DSC06456Throughout the Great Vegan University Challenge, we’ve largely focussed on the vegan diet. That’s because, for one thing, farming animals is the single biggest cause of animal cruelty in the UK. Almost one billion land animals are killed for food in the UK every year – plus a huge but unknown number of sea creatures – and as our undercover investigations into farms and slaughterhouses have shown, suffering is rife in the industry. Also, for many people, changing their diet is the greatest hurdle to overcome. What we eat is bound up with our culture, our traditions, the way we socialise and so many other aspects of our lives that changing our diet can seem very daunting. But I hope that through the Great Vegan University Challenge, we’ve shown you that being vegan is not only easy, but can be a joy!

Sadly, animal exploitation is not just limited to food, of course. Being vegan also means questioning the clothes we wear, the hair and skin care products we use, and so much more. It’s about developing a thoughtful approach to the world around us and our place in it. And it invites everyone to share and to encourage the rejection of cruelty and exploitation in all its forms wherever possible. So, if you’re considering remaining vegan when the challenge ends – and we sincerely hope you will – here’s some advice on ways you can further eliminate animal products from your life.

Toiletries and make-up

faith 6One of the most obvious non-food items for which cruelty-free alternatives are easy to obtain is skincare products. In addition to specialist companies such as Faith in Nature and Honesty Cosmetics, several leading high street companies also sell vegan beauty products. Very helpfully, Superdrug and Co-op label which of their goods contain animal products, and almost all are not tested on animals. A special mention must also go to Lush, who not only oppose all animal testing and have a wonderful range of vegan products in their shops, but also lend their support to groups like Animal Aid who work to end all animal cruelty.

For make-up, Superdrug’s own ‘B’ range is vegan and non-animal tested. Beauty Without Cruelty is also completely vegan and many of their products are available from the Animal Aid online shop.

Cleaning products

astonish4Most household cleaning products are tested on animals, but the Co-op and Marks & Spencer lead the big retailers in marketing items that are not. Specialist cruelty-free companies include Faith in Nature, Bio D, and Suma, but for a low-cost option, you can often find the Astonish range in discount shops like Poundland and The 99p Store.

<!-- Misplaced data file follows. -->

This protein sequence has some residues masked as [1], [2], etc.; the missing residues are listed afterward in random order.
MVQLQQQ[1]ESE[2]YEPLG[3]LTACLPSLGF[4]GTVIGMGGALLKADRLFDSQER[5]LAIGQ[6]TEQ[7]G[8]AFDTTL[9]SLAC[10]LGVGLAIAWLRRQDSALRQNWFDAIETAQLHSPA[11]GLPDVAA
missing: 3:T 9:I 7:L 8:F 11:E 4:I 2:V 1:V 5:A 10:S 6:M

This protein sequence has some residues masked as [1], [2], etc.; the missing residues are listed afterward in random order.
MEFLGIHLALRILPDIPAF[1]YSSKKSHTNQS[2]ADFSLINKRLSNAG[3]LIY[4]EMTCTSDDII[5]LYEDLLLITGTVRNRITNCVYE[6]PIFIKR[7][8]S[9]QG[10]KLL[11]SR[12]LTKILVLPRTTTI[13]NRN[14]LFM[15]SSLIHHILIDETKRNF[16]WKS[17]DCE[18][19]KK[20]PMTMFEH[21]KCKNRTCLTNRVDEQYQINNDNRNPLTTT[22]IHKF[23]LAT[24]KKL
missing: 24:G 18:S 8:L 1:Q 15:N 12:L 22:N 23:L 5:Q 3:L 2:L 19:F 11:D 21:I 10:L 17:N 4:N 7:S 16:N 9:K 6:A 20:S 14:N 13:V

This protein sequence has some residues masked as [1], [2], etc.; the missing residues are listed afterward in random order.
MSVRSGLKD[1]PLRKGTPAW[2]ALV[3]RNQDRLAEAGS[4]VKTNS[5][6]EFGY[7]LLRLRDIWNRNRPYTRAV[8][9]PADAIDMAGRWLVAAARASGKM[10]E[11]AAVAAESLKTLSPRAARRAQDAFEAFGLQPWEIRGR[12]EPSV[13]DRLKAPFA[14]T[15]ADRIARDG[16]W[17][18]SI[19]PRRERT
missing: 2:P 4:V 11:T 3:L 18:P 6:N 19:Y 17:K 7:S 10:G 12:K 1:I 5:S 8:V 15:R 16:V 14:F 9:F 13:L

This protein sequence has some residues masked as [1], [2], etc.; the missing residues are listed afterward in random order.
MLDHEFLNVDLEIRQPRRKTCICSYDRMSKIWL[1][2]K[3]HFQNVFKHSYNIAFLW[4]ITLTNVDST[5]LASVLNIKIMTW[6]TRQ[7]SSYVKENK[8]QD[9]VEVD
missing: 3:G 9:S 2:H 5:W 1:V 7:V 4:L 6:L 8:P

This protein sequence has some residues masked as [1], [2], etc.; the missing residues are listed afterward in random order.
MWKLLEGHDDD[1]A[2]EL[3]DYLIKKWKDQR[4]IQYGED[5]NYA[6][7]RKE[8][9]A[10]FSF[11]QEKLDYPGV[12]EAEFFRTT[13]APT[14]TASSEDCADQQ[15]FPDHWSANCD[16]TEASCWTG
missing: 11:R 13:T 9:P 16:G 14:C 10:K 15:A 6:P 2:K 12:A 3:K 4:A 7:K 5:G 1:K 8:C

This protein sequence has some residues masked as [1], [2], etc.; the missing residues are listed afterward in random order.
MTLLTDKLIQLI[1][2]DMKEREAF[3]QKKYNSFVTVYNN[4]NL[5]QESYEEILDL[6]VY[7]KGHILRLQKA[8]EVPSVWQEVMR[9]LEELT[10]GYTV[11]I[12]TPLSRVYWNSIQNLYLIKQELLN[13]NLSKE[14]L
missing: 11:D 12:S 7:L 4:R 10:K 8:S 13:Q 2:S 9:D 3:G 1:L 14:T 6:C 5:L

Clothes and shoes

As students, you’re unlikely to be in a position to throw out all your leather bags, suede shoes, woolly jumpers and silk shirts, and we don’t expect you to. But what if they wear out, or you simply need to buy new clothes and shoes? Fortunately, with clothing it’s pretty easy. There are plenty of fashionable items made from cotton, hemp, linen and other plant-based fibres, as well as synthetic materials, so avoiding leather, wool and silk shouldn’t be a problem.

Shoes can be more of a challenge, but there are still plenty of options out there. Discount retailers like Shoe Zone often sell shoes that are made from 100% man-made materials, making them suitable for vegans. There is also a range of specialist websites where you can order vegan shoes of all styles, including:

AAAADANZkXIAAAAAAVjidwAnimal Aid Shop
Ethical Wares
Freerangers
Veganline
Vegan Store
Vegetarian Shoes
Eco Vegan Shoes
Wills Vegan Shoes
Bourgeois Boheme
Beyond Skin

And finally…

Whether you’ve decided to remain vegan or not, thank you so much for taking part in the Great Vegan University Challenge; your participation has made a huge difference for countless farmed animals. For those of you who decide that they can’t commit themselves totally to veganism, we hope that you’ve found the experience interesting, enlightening, even fun, and will, perhaps, depend far less on meat and dairy in the future. For those who do want to stay vegan, thank you and please remember that we’ll still be available at all times to answer all your queries.